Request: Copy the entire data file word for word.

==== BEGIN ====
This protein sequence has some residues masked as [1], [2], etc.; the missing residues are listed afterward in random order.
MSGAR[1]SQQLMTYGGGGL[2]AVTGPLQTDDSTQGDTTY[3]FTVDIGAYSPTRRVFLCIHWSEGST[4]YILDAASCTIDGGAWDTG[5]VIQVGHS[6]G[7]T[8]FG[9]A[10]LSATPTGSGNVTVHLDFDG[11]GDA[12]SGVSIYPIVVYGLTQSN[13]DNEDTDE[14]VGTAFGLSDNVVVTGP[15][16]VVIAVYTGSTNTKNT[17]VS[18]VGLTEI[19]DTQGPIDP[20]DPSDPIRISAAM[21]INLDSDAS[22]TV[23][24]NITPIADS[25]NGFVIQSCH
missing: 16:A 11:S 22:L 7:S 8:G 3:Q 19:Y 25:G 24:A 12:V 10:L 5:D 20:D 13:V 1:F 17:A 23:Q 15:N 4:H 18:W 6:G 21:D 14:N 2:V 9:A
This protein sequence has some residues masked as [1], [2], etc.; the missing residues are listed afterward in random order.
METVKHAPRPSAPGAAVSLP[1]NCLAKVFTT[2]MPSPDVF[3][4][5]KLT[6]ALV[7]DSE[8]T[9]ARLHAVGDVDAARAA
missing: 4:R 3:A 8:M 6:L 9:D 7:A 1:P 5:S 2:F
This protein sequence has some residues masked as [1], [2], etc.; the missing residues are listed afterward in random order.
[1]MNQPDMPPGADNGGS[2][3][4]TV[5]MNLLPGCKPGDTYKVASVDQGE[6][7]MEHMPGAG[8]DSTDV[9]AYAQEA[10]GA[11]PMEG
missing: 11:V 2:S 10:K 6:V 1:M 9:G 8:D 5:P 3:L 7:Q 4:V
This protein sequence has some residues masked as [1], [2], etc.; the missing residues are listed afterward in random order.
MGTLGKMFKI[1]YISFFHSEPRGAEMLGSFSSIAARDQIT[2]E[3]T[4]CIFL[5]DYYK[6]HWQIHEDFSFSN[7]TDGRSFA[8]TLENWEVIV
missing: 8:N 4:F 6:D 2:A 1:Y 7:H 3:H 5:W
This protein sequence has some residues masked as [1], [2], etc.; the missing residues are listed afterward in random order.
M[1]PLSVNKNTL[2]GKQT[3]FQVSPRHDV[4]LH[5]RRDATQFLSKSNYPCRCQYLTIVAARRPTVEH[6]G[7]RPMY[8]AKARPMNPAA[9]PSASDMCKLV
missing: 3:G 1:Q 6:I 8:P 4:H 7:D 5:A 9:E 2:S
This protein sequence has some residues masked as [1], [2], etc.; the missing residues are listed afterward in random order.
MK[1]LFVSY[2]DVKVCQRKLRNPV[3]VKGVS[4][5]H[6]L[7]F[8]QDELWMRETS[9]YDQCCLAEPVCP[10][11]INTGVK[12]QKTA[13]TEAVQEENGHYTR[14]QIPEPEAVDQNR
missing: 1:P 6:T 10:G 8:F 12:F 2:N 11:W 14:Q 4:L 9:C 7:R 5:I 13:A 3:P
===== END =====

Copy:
This protein sequence has some residues masked as [1], [2], etc.; the missing residues are listed afterward in random order.
MSGAR[1]SQQLMTYGGGGL[2]AVTGPLQTDDSTQGDTTY[3]FTVDIGAYSPTRRVFLCIHWSEGST[4]YILDAASCTIDGGAWDTG[5]VIQVGHS[6]G[7]T[8]FG[9]A[10]LSATPTGSGNVTVHLDFDG[11]GDA[12]SGVSIYPIVVYGLTQSN[13]DNEDTDE[14]VGTAFGLSDNVVVTGP[15][16]VVIAVYTGSTNTKNT[17]VS[18]VGLTEI[19]DTQGPIDP[20]DPSDPIRISAAM[21]INLDSDAS[22]TV[23][24]NITPIADS[25]NGFVIQSCH
missing: 16:A 11:S 22:L 7:S 8:G 3:Q 19:Y 25:G 24:A 12:V 10:L 5:D 20:D 13:V 1:F 17:A 23:Q 15:N 4:H 18:W 6:G 21:D 14:N 2:V 9:A
This protein sequence has some residues masked as [1], [2], etc.; the missing residues are listed afterward in random order.
METVKHAPRPSAPGAAVSLP[1]NCLAKVFTT[2]MPSPDVF[3][4][5]KLT[6]ALV[7]DSE[8]T[9]ARLHAVGDVDAARAA
missing: 4:R 3:A 8:M 6:L 9:D 7:A 1:P 5:S 2:F
This protein sequence has some residues masked as [1], [2], etc.; the missing residues are listed afterward in random order.
[1]MNQPDMPPGADNGGS[2][3][4]TV[5]MNLLPGCKPGDTYKVASVDQGE[6][7]MEHMPGAG[8]DSTDV[9]AYAQEA[10]GA[11]PMEG
missing: 11:V 2:S 10:K 6:V 1:M 9:G 8:D 5:P 3:L 7:Q 4:V
This protein sequence has some residues masked as [1], [2], etc.; the missing residues are listed afterward in random order.
MGTLGKMFKI[1]YISFFHSEPRGAEMLGSFSSIAARDQIT[2]E[3]T[4]CIFL[5]DYYK[6]HWQIHEDFSFSN[7]TDGRSFA[8]TLENWEVIV
missing: 8:N 4:F 6:D 2:A 1:Y 7:H 3:H 5:W
This protein sequence has some residues masked as [1], [2], etc.; the missing residues are listed afterward in random order.
M[1]PLSVNKNTL[2]GKQT[3]FQVSPRHDV[4]LH[5]RRDATQFLSKSNYPCRCQYLTIVAARRPTVEH[6]G[7]RPMY[8]AKARPMNPAA[9]PSASDMCKLV
missing: 3:G 1:Q 6:I 8:P 4:H 7:D 5:A 9:E 2:S
This protein sequence has some residues masked as [1], [2], etc.; the missing residues are listed afterward in random order.
MK[1]LFVSY[2]DVKVCQRKLRNPV[3]VKGVS[4][5]H[6]L[7]F[8]QDELWMRETS[9]YDQCCLAEPVCP[10][11]INTGVK[12]QKTA[13]TEAVQEENGHYTR[14]QIPEPEAVDQNR
missing: 1:P 6:T 10:G 8:F 12:F 2:N 11:W 14:Q 4:L 9:C 7:R 5:I 13:A 3:P